Immune Responses Associated With Perioperative Exposure and Reexposure to Topical Bovine Thrombin Do Not Impair Hemostasis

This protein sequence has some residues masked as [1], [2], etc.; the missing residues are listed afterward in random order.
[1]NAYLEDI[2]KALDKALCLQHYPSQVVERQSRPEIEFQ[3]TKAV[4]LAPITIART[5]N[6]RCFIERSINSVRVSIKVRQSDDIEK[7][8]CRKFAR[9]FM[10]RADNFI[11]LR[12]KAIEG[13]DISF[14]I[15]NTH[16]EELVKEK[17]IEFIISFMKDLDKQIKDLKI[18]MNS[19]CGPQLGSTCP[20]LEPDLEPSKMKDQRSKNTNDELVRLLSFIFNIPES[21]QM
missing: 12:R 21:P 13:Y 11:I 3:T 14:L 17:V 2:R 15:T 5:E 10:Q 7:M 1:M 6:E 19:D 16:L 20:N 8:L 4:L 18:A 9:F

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Topical bovine thrombin has been associated with immune responses and anecdotal reports of coagulopathy. This open-label study assessed the impact on clinical hemostasis of human antibodies to bovine thrombin (aBT) or factor V/Va (aBV/Va) in response to topical bovine thrombin (THROMBIN-JMI) in patients both with and without preexisting anti-bovine antibodies. Noninferiority analysis assessed primary endpoint for mean shift from baseline activated partial thromboplastin time (aPTT) at 48 hours postsurgery; secondary endpoints included changes from baseline antibodies/titers and coagulation parameters through 8 weeks postsurgery. A total of 550 patients underwent surgery with THROMBIN-JMI utilized at investigator's discretion. Adjusted mean aPTT change in (+)aBT/(+)THROMBIN-JMI cohort was greater than (-)aBT/(-)THROMBIN-JMI cohort; 4.67-second upper confidence bound exceeded 4.5-second margin (based on assumed mean aPTT of 30 seconds) and noninferiority was not met. Post hoc analysis indicated noninferiority would have been met had noninferiority margin been set prior at relative 15% of actual baseline aPTT. Antibodies/titers were unchanged by THROMBIN-JMI exposure 48 hours postsurgery and unrelated to postsurgical changes in coagulation. Thus, THROMBIN-JMI exposure in patients with/without preexisting aBT or aBV/Va does not alter hemostasis.
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